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HDMI Vs DVI: What's The Best AV Input?
Dec 12, 2017

HDMI vs DVI: Layout

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The principal difference between HDMI and DVI cables is in layout. DVI is bigger, and features a 24-pin set-up similar to VGA or SCART cables, although some do come with less pins for lower-resolution devices. HDMI is much more compact, and resembles a USB input, measuring about an inch across.

DVI comes in a variety of layouts designed for very specific tasks. It's now possible to get DVI-D (digital) and DVI-I (both analogue and digital), as well as the less common DVI-A (analogue) versions of the cable. To make things even more confusing, these are also available in single-link or dual-link dvi cable  varieties (which is important for when we come onto refresh rates).

HDMI keeps things a little more simple, with newly released versions of the cable sticking to a numbered system. We are currently on 2.0v Hdmi , with 2.1 expected mid 2017, bringing support for resolutions up to 8k and higher frame rates.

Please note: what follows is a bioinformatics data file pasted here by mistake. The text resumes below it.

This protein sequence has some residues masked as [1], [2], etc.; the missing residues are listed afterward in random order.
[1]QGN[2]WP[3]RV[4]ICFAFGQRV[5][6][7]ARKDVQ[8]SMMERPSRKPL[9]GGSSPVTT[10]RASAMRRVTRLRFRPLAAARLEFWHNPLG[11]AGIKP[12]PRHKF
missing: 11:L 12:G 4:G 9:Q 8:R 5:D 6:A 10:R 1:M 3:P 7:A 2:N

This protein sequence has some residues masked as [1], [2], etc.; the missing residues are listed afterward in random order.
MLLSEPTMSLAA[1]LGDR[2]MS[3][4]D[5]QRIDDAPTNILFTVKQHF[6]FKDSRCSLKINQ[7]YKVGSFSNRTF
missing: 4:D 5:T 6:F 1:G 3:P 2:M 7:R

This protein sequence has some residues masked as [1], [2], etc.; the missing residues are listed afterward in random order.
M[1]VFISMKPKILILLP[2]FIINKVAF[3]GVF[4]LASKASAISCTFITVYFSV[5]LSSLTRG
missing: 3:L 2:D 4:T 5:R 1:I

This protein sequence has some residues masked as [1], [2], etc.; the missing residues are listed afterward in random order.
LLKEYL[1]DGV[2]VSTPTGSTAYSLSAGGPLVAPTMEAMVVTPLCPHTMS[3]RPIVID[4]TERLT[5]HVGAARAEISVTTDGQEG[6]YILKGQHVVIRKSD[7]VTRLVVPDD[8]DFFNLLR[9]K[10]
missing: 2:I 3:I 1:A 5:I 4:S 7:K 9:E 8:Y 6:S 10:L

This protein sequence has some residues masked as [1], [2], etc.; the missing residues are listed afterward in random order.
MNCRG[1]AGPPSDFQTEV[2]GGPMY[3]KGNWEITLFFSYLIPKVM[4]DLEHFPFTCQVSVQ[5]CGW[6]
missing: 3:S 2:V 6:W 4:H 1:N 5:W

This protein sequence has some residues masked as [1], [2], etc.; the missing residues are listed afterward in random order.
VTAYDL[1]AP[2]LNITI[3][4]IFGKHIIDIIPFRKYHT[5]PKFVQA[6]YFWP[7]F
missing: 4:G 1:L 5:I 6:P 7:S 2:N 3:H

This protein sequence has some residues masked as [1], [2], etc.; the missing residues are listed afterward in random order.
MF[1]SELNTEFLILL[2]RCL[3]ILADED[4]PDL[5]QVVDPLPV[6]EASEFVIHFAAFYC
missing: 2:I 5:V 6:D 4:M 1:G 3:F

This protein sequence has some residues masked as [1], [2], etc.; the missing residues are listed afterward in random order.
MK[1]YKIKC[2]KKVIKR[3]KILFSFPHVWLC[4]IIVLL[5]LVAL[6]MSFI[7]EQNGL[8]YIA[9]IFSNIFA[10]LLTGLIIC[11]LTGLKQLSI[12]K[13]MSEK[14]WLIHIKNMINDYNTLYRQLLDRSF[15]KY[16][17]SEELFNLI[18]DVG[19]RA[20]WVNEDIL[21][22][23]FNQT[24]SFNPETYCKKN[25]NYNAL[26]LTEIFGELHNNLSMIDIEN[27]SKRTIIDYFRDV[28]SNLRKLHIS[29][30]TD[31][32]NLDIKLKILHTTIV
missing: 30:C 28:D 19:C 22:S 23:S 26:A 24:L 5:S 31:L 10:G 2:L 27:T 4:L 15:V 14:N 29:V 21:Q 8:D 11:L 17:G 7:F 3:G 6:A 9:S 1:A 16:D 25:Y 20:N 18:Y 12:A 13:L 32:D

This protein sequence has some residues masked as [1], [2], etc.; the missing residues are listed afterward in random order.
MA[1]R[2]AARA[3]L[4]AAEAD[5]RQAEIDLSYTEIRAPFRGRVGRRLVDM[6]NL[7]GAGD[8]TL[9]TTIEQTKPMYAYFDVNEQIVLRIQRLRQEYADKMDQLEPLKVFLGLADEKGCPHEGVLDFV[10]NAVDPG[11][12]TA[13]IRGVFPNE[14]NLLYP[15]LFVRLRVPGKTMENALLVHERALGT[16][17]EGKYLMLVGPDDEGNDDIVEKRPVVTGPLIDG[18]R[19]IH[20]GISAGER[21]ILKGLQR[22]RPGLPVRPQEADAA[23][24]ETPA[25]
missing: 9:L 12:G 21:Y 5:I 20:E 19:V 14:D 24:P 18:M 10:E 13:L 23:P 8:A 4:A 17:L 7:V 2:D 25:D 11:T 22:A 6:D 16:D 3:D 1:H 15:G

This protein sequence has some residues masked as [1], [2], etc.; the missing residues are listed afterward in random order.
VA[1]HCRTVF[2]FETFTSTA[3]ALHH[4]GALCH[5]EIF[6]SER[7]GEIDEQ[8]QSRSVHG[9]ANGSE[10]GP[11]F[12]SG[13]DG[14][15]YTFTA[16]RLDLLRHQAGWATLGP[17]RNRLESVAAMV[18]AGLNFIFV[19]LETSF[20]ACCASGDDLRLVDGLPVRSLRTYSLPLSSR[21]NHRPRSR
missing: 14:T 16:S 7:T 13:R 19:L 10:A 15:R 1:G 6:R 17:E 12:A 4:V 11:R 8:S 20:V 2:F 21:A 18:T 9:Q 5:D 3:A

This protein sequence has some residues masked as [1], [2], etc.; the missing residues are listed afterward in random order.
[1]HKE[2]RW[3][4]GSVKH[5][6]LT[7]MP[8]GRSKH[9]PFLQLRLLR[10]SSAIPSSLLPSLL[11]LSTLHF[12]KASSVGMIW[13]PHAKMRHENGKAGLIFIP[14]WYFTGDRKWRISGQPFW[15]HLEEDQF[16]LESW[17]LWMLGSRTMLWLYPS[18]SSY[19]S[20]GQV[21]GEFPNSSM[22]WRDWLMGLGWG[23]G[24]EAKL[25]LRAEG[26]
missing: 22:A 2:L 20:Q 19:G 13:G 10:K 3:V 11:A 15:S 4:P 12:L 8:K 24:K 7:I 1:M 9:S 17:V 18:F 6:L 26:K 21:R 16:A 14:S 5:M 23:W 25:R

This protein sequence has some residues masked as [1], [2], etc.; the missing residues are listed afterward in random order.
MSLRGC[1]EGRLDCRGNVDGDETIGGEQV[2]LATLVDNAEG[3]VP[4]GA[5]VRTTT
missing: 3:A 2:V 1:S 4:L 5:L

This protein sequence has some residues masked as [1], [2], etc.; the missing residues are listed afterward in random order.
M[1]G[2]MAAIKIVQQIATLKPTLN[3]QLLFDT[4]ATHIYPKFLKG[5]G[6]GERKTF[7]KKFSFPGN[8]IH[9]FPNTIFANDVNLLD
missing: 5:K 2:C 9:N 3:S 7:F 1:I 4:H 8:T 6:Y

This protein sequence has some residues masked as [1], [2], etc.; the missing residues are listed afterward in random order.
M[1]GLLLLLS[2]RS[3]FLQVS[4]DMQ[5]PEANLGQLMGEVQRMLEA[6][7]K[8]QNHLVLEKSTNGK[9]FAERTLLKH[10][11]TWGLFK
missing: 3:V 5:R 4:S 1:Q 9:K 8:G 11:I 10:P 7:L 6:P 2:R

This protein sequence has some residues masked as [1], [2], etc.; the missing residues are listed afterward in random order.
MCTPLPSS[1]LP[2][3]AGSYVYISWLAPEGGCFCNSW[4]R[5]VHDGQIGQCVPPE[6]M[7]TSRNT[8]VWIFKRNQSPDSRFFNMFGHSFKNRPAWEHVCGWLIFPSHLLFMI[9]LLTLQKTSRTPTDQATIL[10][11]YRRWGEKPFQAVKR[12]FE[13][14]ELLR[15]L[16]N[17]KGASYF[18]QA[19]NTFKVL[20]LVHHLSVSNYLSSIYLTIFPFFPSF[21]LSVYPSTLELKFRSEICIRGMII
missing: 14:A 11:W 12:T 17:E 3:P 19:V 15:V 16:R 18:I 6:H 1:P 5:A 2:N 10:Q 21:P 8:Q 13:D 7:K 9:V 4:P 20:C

One difference, however, is that HDMI supports up to eight channels of audio, whereas DVI is strictly video-only. This means that if you’re planning to use your cable to hook up anything with sound, you’ll either need HDMI, or an additional audio cable.

HDMI vs DVI: Compatibility

Naturally, the biggest question when shopping for cables is that of compatibility. Nobody likes buying a fancy monitor, and then finding that their hardware doesn’t have the right ports to connect it.

Ultimately, this comes down to what inputs your existing tech has, but it’s worth noting that HDMI is by far the most common connection source. A HDMI cable is likely to fit pretty much any modern PC, laptop, monitor or games console, while DVI is a little rarer.


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